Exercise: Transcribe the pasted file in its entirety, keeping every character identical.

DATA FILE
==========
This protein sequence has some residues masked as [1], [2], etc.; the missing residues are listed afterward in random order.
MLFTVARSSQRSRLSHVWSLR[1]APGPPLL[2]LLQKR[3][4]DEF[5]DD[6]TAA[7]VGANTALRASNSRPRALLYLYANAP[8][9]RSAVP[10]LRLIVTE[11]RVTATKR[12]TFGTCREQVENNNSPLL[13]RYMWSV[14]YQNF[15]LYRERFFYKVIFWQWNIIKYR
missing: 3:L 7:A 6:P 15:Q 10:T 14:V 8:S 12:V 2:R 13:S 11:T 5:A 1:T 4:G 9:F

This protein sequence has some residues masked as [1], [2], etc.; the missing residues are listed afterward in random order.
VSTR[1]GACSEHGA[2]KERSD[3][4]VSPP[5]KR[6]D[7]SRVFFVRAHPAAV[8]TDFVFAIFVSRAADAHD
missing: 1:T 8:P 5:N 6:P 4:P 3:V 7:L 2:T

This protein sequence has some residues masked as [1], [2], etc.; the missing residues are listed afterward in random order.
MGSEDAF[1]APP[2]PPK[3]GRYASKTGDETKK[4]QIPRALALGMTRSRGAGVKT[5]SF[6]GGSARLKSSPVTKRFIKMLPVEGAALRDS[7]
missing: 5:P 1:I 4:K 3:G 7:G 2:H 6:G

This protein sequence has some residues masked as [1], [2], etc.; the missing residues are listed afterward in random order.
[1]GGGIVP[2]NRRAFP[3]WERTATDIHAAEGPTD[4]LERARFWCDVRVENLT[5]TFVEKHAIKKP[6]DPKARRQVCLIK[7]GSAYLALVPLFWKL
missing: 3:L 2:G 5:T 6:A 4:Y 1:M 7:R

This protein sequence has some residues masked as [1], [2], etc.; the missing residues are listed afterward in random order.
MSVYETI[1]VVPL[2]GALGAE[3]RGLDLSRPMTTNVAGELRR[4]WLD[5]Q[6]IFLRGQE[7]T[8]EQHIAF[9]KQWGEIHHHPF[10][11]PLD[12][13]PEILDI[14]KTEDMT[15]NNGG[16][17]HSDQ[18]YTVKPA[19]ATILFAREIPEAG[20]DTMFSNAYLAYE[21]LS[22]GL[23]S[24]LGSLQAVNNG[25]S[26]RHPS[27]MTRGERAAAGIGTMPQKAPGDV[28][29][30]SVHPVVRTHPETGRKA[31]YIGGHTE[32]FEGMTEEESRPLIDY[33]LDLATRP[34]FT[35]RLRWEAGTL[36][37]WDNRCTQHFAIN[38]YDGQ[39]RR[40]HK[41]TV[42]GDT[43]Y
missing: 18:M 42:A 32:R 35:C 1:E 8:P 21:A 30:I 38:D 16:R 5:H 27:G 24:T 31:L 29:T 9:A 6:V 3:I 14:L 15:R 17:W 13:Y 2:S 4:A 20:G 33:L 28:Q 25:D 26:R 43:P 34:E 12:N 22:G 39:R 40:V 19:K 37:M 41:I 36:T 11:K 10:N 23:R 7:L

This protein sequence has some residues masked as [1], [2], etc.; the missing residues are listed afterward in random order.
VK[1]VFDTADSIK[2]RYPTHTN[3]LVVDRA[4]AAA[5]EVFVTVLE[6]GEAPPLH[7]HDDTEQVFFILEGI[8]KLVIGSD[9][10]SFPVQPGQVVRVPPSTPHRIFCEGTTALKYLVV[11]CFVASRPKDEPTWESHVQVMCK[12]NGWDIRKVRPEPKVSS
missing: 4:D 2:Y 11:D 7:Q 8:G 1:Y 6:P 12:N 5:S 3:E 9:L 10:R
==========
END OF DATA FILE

This protein sequence has some residues masked as [1], [2], etc.; the missing residues are listed afterward in random order.
MLFTVARSSQRSRLSHVWSLR[1]APGPPLL[2]LLQKR[3][4]DEF[5]DD[6]TAA[7]VGANTALRASNSRPRALLYLYANAP[8][9]RSAVP[10]LRLIVTE[11]RVTATKR[12]TFGTCREQVENNNSPLL[13]RYMWSV[14]YQNF[15]LYRERFFYKVIFWQWNIIKYR
missing: 3:L 7:A 6:P 15:Q 10:T 14:V 8:S 12:V 2:R 13:S 11:T 5:A 1:T 4:G 9:F

This protein sequence has some residues masked as [1], [2], etc.; the missing residues are listed afterward in random order.
VSTR[1]GACSEHGA[2]KERSD[3][4]VSPP[5]KR[6]D[7]SRVFFVRAHPAAV[8]TDFVFAIFVSRAADAHD
missing: 1:T 8:P 5:N 6:P 4:P 3:V 7:L 2:T

This protein sequence has some residues masked as [1], [2], etc.; the missing residues are listed afterward in random order.
MGSEDAF[1]APP[2]PPK[3]GRYASKTGDETKK[4]QIPRALALGMTRSRGAGVKT[5]SF[6]GGSARLKSSPVTKRFIKMLPVEGAALRDS[7]
missing: 5:P 1:I 4:K 3:G 7:G 2:H 6:G

This protein sequence has some residues masked as [1], [2], etc.; the missing residues are listed afterward in random order.
[1]GGGIVP[2]NRRAFP[3]WERTATDIHAAEGPTD[4]LERARFWCDVRVENLT[5]TFVEKHAIKKP[6]DPKARRQVCLIK[7]GSAYLALVPLFWKL
missing: 3:L 2:G 5:T 6:A 4:Y 1:M 7:R

This protein sequence has some residues masked as [1], [2], etc.; the missing residues are listed afterward in random order.
MSVYETI[1]VVPL[2]GALGAE[3]RGLDLSRPMTTNVAGELRR[4]WLD[5]Q[6]IFLRGQE[7]T[8]EQHIAF[9]KQWGEIHHHPF[10][11]PLD[12][13]PEILDI[14]KTEDMT[15]NNGG[16][17]HSDQ[18]YTVKPA[19]ATILFAREIPEAG[20]DTMFSNAYLAYE[21]LS[22]GL[23]S[24]LGSLQAVNNG[25]S[26]RHPS[27]MTRGERAAAGIGTMPQKAPGDV[28][29][30]SVHPVVRTHPETGRKA[31]YIGGHTE[32]FEGMTEEESRPLIDY[33]LDLATRP[34]FT[35]RLRWEAGTL[36][37]WDNRCTQHFAIN[38]YDGQ[39]RR[40]HK[41]TV[42]GDT[43]Y
missing: 18:M 42:A 32:R 35:C 1:E 8:P 21:A 30:I 38:D 16:R 5:H 27:G 24:T 31:L 29:T 9:A 6:V 3:I 14:L 15:R 17:W 13:Y 2:S 4:A 20:G 33:L 28:Q 25:D 26:R 43:P 34:E 12:N 22:G 39:R 40:V 19:K 37:M 41:I 36:T 11:K 10:N 23:R 7:L

This protein sequence has some residues masked as [1], [2], etc.; the missing residues are listed afterward in random order.
VK[1]VFDTADSIK[2]RYPTHTN[3]LVVDRA[4]AAA[5]EVFVTVLE[6]GEAPPLH[7]HDDTEQVFFILEGI[8]KLVIGSD[9][10]SFPVQPGQVVRVPPSTPHRIFCEGTTALKYLVV[11]CFVASRPKDEPTWESHVQVMCK[12]NGWDIRKVRPEPKVSS
missing: 4:D 2:Y 11:D 7:Q 8:G 1:Y 6:P 12:N 5:S 3:E 9:L 10:R